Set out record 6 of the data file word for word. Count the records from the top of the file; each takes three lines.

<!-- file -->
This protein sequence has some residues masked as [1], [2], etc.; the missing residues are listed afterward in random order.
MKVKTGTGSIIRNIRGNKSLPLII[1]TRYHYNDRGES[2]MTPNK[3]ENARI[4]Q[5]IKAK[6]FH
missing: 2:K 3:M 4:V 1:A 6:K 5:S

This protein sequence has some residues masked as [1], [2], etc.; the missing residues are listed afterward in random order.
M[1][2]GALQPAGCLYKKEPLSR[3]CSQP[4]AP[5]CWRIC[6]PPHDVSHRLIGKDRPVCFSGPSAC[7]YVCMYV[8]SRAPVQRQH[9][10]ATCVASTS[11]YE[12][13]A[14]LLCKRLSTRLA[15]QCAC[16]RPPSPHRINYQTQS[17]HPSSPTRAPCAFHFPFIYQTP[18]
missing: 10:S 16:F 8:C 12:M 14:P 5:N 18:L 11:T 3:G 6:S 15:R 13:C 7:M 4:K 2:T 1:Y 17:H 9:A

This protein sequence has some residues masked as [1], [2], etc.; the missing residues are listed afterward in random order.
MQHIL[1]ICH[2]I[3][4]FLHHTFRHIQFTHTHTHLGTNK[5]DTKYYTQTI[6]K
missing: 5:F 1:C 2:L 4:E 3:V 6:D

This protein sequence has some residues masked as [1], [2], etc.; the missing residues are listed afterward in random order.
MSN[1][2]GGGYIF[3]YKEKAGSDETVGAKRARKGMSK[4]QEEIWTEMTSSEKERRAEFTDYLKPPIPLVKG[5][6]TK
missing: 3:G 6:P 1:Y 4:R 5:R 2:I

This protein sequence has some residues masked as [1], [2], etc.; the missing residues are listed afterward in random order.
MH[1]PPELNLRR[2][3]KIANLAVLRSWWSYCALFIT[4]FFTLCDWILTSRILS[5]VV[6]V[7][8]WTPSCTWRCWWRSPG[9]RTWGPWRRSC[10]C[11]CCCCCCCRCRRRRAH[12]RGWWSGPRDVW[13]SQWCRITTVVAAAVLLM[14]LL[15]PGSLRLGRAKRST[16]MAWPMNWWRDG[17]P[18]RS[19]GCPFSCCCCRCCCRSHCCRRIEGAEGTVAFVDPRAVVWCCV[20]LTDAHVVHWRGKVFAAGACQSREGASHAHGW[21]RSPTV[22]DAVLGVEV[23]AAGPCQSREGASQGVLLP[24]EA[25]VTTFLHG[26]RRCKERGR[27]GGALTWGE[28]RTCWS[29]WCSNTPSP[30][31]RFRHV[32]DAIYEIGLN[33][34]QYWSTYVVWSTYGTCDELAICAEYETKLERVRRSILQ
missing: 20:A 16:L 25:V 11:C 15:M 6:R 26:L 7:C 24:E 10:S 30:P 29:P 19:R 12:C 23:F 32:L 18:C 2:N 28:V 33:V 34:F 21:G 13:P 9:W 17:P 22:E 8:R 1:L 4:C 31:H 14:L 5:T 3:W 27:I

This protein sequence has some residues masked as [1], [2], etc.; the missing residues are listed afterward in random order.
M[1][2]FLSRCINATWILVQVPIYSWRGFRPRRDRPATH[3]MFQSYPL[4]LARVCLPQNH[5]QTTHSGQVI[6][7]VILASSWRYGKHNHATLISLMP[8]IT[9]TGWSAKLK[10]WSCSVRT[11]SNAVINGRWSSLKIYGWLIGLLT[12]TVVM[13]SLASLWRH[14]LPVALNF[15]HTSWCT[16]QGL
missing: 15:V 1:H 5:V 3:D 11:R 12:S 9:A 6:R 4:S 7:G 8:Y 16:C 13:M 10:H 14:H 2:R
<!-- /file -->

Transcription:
This protein sequence has some residues masked as [1], [2], etc.; the missing residues are listed afterward in random order.
M[1][2]FLSRCINATWILVQVPIYSWRGFRPRRDRPATH[3]MFQSYPL[4]LARVCLPQNH[5]QTTHSGQVI[6][7]VILASSWRYGKHNHATLISLMP[8]IT[9]TGWSAKLK[10]WSCSVRT[11]SNAVINGRWSSLKIYGWLIGLLT[12]TVVM[13]SLASLWRH[14]LPVALNF[15]HTSWCT[16]QGL
missing: 15:V 1:H 5:V 3:D 11:R 12:S 9:A 6:R 4:S 7:G 8:Y 16:C 13:M 10:H 14:H 2:R